The second spirit arrived on time -- at the stroke of one the following day. It was ensconced upon a sort of throne and surrounded by all manner of cakes and ale, succulent fruit and Christmas fare: a turkey and all the trimmin's as well as a huge horn of plenty with rich candies and nutmeats spilling from it. The spirit sat atop all this, a jolly giant bidding McCain: "Come in! and know me better, man!...I am the Ghost of Christmas Present. Look upon me!...Touch my robe!"
They were now transported to New Orleans, to a house in the lower Ninth Ward. A family is having a Christmas dinner of canned Perdue chicken (processed by illegal aliens), dressing made of last week's cornbread, and some hand-out peas from the Food Bank. The family, squatting, has no roof overhead as the woodframe house has been marked for demolition. The youngest male child, Li'l Tim, has a severe cough from drafts (makeshift tarps for windows, odd bits of shredded plywood for a ceiling). The father says, "A Merry Christmas to us all, my dears. God bless us!," to which the family echoes, and Li'l Tim, last of all, says: "God bless us every one!"
"Spirit," McCain inquires, "tell me if Li'l Tim will live."
"I see a vacant seat in the poor corner. If these shadows remain unaltered by FEMA and the Department of Health, Education, and Welfare, the child will die."
The last of the spirits arrived exactly on time, but he was the most frightening apparition of all: a phantom in black whose cowl concealed his face. His presence filled McCain with a solemn dread. He tried to speak to the spirit, but it merely motioned him onward, ignoring his question, "Am I in the presence of the Ghost of Christmas Yet to Come?" Now, they were in the U. S. Senate during a short recess. A Dem was talking to a GOP, saying, "He had a nasty temper didn't he?" To which the GOP answered: "Beastly! When that man got in your face, his facial veins bulged, he turned red as a beet, and you could almost see smoke coming out his ears and nostrils."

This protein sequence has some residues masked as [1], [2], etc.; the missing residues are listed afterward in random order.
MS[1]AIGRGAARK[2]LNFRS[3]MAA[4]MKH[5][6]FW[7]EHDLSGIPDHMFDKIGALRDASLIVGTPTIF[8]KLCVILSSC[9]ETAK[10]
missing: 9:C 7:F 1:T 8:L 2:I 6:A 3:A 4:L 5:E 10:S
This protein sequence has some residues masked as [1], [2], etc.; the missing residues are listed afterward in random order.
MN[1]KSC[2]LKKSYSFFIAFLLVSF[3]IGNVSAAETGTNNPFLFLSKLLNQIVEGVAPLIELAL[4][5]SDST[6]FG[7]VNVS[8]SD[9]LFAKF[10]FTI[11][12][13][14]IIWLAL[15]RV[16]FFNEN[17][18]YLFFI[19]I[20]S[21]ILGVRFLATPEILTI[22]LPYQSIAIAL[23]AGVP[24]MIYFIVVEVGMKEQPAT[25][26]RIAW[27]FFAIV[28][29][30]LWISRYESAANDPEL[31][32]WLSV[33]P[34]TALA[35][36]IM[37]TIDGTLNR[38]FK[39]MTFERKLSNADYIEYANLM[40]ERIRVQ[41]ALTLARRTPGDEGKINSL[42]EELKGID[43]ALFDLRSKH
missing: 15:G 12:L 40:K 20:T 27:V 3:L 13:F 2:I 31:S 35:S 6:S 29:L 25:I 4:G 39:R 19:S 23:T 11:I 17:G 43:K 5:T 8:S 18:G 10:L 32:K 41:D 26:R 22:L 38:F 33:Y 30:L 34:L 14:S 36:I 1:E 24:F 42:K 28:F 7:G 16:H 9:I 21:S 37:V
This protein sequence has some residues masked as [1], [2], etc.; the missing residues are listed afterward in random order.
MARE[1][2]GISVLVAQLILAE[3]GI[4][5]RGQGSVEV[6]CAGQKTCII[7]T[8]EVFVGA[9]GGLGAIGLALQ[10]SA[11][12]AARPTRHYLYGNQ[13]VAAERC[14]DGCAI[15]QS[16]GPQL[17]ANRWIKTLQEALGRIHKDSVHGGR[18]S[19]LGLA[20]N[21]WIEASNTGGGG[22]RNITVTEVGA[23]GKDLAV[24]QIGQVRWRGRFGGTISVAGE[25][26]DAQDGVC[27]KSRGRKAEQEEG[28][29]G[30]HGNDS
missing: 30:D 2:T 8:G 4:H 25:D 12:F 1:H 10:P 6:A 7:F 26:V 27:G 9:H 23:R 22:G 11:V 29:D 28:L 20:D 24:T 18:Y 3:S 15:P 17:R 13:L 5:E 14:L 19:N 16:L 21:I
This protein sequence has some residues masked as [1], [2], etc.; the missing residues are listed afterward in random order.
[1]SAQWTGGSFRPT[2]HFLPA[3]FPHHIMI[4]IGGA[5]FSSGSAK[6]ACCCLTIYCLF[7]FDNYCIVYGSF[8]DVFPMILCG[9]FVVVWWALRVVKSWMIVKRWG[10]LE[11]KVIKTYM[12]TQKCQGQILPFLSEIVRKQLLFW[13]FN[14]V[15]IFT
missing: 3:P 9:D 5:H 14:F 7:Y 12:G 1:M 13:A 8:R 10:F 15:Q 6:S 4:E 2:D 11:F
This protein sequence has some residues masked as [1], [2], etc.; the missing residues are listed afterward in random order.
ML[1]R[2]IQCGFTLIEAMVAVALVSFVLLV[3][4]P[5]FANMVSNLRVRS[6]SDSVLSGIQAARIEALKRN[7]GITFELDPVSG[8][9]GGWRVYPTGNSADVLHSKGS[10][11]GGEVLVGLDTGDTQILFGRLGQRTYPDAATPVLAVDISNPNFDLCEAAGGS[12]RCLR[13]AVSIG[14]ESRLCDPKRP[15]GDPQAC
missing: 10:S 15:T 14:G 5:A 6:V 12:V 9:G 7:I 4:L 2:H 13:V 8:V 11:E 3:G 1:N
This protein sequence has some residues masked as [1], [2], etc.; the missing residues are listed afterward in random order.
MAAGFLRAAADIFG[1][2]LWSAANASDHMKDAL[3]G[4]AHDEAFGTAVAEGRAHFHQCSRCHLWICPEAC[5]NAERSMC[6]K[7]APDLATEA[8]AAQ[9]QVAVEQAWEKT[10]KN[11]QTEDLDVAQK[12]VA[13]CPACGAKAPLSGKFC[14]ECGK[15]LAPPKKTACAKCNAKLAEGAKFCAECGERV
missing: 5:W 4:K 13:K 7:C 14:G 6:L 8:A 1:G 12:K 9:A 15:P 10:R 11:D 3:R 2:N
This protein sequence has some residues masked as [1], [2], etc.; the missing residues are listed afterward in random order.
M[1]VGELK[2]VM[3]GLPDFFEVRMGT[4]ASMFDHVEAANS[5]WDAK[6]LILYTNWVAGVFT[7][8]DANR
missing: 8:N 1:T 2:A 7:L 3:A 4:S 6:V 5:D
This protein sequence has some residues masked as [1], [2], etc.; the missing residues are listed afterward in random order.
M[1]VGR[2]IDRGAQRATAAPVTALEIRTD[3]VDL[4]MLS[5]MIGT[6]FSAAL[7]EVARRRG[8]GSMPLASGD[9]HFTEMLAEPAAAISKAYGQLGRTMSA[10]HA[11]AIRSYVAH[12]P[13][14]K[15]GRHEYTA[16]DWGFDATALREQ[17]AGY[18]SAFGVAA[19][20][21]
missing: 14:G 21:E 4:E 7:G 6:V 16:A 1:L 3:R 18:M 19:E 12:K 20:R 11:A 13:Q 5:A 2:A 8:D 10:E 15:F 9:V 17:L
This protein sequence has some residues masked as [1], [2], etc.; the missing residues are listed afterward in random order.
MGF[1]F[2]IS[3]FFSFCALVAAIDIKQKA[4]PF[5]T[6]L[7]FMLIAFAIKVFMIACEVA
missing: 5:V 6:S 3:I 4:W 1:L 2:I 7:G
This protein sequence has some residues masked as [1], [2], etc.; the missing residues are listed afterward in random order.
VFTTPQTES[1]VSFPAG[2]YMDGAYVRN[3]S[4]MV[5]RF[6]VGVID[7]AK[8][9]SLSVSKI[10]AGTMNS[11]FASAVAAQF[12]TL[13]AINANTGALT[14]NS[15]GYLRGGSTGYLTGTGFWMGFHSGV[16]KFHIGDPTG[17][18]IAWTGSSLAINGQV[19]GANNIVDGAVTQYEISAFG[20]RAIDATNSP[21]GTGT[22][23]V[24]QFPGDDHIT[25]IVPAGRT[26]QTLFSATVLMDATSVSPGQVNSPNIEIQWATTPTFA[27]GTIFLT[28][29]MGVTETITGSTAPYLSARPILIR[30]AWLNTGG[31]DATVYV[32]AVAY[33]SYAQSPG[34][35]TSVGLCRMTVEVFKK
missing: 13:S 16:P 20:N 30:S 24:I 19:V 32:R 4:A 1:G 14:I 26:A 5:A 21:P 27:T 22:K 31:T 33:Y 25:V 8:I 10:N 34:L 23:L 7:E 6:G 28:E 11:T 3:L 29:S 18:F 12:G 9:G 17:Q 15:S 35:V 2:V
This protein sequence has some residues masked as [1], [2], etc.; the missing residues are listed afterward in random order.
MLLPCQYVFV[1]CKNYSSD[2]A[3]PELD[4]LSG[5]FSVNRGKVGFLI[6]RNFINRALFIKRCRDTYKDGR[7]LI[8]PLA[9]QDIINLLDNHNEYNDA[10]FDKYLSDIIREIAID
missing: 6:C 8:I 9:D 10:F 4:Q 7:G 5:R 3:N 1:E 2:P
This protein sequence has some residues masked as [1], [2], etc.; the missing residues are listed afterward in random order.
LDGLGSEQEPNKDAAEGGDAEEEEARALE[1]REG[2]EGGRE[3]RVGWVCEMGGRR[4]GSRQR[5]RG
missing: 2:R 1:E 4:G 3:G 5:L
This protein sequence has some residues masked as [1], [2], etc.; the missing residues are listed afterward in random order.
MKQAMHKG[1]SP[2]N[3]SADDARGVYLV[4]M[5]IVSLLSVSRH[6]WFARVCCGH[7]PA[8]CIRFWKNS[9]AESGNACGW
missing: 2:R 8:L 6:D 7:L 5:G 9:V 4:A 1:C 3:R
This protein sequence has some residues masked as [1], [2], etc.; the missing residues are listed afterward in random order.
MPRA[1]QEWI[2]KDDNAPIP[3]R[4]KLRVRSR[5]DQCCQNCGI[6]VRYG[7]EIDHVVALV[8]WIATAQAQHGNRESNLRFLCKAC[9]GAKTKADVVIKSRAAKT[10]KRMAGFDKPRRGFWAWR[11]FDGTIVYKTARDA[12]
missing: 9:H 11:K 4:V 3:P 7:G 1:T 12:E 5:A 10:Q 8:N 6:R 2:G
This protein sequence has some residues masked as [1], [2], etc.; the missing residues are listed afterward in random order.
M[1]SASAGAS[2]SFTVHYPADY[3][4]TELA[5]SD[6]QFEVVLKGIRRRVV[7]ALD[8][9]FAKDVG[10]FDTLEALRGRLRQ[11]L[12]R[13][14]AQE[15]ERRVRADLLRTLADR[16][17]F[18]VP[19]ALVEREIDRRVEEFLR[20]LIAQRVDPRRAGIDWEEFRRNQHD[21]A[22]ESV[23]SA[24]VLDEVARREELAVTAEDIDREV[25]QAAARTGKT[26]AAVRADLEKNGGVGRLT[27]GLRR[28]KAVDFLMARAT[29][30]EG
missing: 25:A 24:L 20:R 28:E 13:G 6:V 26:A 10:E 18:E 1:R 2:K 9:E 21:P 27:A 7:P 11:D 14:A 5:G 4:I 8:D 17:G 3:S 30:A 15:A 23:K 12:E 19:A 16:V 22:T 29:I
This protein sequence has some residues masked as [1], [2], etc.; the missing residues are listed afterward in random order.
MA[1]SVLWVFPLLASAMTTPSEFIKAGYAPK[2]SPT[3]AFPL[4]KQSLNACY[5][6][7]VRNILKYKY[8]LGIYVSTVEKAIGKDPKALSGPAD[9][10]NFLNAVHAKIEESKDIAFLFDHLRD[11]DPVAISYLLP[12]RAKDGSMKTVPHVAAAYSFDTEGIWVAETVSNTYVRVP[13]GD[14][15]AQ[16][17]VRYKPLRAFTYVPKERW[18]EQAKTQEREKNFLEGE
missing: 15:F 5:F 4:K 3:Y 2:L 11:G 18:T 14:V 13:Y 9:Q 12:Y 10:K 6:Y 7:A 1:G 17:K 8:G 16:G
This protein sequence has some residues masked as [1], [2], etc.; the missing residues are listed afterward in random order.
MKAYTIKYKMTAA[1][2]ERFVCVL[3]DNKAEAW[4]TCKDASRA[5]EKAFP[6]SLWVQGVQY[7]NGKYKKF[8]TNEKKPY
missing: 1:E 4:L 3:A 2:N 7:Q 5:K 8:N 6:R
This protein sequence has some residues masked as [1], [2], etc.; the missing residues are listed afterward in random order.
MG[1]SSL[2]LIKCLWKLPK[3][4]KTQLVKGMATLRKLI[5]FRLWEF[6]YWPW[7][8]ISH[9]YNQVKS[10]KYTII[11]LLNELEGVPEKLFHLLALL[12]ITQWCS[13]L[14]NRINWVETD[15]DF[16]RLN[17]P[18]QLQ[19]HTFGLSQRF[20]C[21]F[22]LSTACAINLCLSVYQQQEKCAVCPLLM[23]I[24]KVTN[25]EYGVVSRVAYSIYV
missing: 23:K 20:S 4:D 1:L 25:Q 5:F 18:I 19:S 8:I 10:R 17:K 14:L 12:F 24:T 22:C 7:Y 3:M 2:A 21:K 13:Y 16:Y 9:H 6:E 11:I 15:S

The phantom took McCain to the house in Phoenix where Cindy Lou was weeping in a room adjacent to the study. There, an auctioneer was selling off McCain's personal effects. The ghost then ushered McCain to the National Cemetery at Arlington, where it pointed a finger at a particular gravestone. McCain said, "Before I draw nearer to that stone, answer me one question; are these the shadows of things that Will be, or are they shadows of things that May be, only?" Still, the phantom pointed to the gravestone, which read:
JOHN SIDNEY McCAIN III (August 29, 1936 - November 3, 2008)
"Spirit!" McCain said, trembling, "why show me this if I am beyond hope? No, Spirit! Oh, no, no! Spirit, hear me! I am not the man I was. I will not be the man I must have been but for this intercourse. Your nature intercedes for me and pities me. I promise to quit pandering to the fanatical religious right, currying the favor of the neocons at CPAC. Assure me that I yet may change these shadows you have shown me, by an altered life! I will honor Christmas in my heart. Oh, tell me I may sponge away the writing on this stone!"
McCain thought he had grasped the phantom's robe, but he soon enough realized it was his bed curtains. He was awake and heard the sound of cathedral bells. He went to the window and inquired of a small boy passing in the street, "What day is this?" to which the puzzled boy answered, "Today? Why, it's Christmas day!"
After dancing and prancing about the room, giggling like a schoolgirl, he went downstairs, raised his undocumented Salvidorian domestic's salary from $1.50 an hour to $2.25, and, calling the broker of his blind trust, ordered him to sell all of his stock in Perdue Farms. And, with that, John McCain let go a self-satisfied sigh. He thought, at least it was a start.
Moments later, though, he said, again, "Bah, humbug!" for now he was certain the spirits had been nothing but a bit of gristle from stump food. He called his broker back and said to cancel the Purdue Farms sell order.